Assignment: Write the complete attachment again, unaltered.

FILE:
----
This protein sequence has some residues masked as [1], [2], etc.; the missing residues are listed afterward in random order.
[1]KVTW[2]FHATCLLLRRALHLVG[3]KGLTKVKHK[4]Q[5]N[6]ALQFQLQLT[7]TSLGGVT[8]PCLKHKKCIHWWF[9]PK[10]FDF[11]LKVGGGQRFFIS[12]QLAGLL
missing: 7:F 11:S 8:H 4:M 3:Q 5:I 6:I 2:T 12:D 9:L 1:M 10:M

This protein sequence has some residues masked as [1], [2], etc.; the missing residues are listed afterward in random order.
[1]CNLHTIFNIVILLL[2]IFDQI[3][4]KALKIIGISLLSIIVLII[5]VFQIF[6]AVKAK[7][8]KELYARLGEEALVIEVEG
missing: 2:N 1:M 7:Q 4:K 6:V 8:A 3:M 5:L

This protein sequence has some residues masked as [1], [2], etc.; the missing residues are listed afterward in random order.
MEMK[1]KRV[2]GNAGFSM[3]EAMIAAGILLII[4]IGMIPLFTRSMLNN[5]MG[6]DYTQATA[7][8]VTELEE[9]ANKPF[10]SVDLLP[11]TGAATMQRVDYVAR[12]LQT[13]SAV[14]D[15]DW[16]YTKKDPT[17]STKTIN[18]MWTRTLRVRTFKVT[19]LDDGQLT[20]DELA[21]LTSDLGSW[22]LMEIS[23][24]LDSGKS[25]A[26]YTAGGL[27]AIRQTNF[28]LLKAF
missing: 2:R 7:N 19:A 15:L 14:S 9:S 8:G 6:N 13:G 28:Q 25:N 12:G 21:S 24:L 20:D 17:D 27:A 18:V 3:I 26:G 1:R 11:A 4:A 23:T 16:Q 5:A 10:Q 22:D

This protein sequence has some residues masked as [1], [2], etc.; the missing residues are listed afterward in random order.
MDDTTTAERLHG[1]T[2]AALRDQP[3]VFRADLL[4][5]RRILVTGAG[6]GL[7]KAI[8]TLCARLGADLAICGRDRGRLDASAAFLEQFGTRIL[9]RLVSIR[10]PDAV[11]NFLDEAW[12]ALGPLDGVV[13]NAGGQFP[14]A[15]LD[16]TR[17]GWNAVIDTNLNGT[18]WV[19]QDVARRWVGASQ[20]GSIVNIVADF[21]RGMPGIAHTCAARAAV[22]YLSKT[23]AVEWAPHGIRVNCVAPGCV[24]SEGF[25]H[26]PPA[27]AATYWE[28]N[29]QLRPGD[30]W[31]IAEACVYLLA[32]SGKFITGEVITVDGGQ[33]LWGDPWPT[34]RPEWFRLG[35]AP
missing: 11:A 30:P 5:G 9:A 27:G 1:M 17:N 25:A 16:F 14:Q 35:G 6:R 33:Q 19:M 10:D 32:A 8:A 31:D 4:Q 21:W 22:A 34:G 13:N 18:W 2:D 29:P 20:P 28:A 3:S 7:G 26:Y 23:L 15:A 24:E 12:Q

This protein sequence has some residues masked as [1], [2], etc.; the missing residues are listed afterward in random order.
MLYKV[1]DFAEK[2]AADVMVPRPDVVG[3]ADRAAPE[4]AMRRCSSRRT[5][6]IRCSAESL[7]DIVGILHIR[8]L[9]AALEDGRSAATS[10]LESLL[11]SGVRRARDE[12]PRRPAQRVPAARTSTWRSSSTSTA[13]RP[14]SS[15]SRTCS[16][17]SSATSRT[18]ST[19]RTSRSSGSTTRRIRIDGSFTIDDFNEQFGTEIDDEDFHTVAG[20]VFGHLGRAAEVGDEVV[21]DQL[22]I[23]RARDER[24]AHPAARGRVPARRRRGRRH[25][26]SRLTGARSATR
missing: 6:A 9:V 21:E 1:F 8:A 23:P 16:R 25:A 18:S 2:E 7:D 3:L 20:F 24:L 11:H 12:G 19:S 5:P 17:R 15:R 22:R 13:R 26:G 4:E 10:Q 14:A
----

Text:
This protein sequence has some residues masked as [1], [2], etc.; the missing residues are listed afterward in random order.
[1]KVTW[2]FHATCLLLRRALHLVG[3]KGLTKVKHK[4]Q[5]N[6]ALQFQLQLT[7]TSLGGVT[8]PCLKHKKCIHWWF[9]PK[10]FDF[11]LKVGGGQRFFIS[12]QLAGLL
missing: 7:F 11:S 8:H 4:M 3:Q 5:I 6:I 2:T 12:D 9:L 1:M 10:M

This protein sequence has some residues masked as [1], [2], etc.; the missing residues are listed afterward in random order.
[1]CNLHTIFNIVILLL[2]IFDQI[3][4]KALKIIGISLLSIIVLII[5]VFQIF[6]AVKAK[7][8]KELYARLGEEALVIEVEG
missing: 2:N 1:M 7:Q 4:K 6:V 8:A 3:M 5:L

This protein sequence has some residues masked as [1], [2], etc.; the missing residues are listed afterward in random order.
MEMK[1]KRV[2]GNAGFSM[3]EAMIAAGILLII[4]IGMIPLFTRSMLNN[5]MG[6]DYTQATA[7][8]VTELEE[9]ANKPF[10]SVDLLP[11]TGAATMQRVDYVAR[12]LQT[13]SAV[14]D[15]DW[16]YTKKDPT[17]STKTIN[18]MWTRTLRVRTFKVT[19]LDDGQLT[20]DELA[21]LTSDLGSW[22]LMEIS[23][24]LDSGKS[25]A[26]YTAGGL[27]AIRQTNF[28]LLKAF
missing: 2:R 7:N 19:A 15:L 14:S 9:S 8:G 6:N 13:G 28:Q 25:N 12:G 21:S 24:L 20:D 17:D 27:A 18:V 3:I 26:G 1:R 11:A 4:A 23:T 16:Q 5:A 10:Q 22:D

This protein sequence has some residues masked as [1], [2], etc.; the missing residues are listed afterward in random order.
MDDTTTAERLHG[1]T[2]AALRDQP[3]VFRADLL[4][5]RRILVTGAG[6]GL[7]KAI[8]TLCARLGADLAICGRDRGRLDASAAFLEQFGTRIL[9]RLVSIR[10]PDAV[11]NFLDEAW[12]ALGPLDGVV[13]NAGGQFP[14]A[15]LD[16]TR[17]GWNAVIDTNLNGT[18]WV[19]QDVARRWVGASQ[20]GSIVNIVADF[21]RGMPGIAHTCAARAAV[22]YLSKT[23]AVEWAPHGIRVNCVAPGCV[24]SEGF[25]H[26]PPA[27]AATYWE[28]N[29]QLRPGD[30]W[31]IAEACVYLLA[32]SGKFITGEVITVDGGQ[33]LWGDPWPT[34]RPEWFRLG[35]AP
missing: 11:A 30:P 5:G 9:A 27:G 1:M 17:N 25:A 16:F 14:Q 35:G 6:R 33:Q 19:M 10:D 32:A 8:A 31:D 4:Q 21:W 22:A 34:G 13:N 18:W 2:D 29:P 20:P 28:A 3:S 7:G 26:Y 23:L 15:A 24:E 12:Q

This protein sequence has some residues masked as [1], [2], etc.; the missing residues are listed afterward in random order.
MLYKV[1]DFAEK[2]AADVMVPRPDVVG[3]ADRAAPE[4]AMRRCSSRRT[5][6]IRCSAESL[7]DIVGILHIR[8]L[9]AALEDGRSAATS[10]LESLL[11]SGVRRARDE[12]PRRPAQRVPAARTSTWRSSSTSTA[13]RP[14]SS[15]SRTCS[16][17]SSATSRT[18]ST[19]RTSRSSGSTTRRIRIDGSFTIDDFNEQFGTEIDDEDFHTVAG[20]VFGHLGRAAEVGDEVV[21]DQL[22]I[23]RARDER[24]AHPAARGRVPARRRRGRRH[25][26]SRLTGARSATR
missing: 6:A 9:V 21:E 1:F 8:A 23:P 16:R 25:A 18:S 2:E 7:D 3:L 20:F 24:L 11:H 12:G 19:S 5:P 17:R 15:R 22:R 13:R 26:G 4:E 10:Q 14:A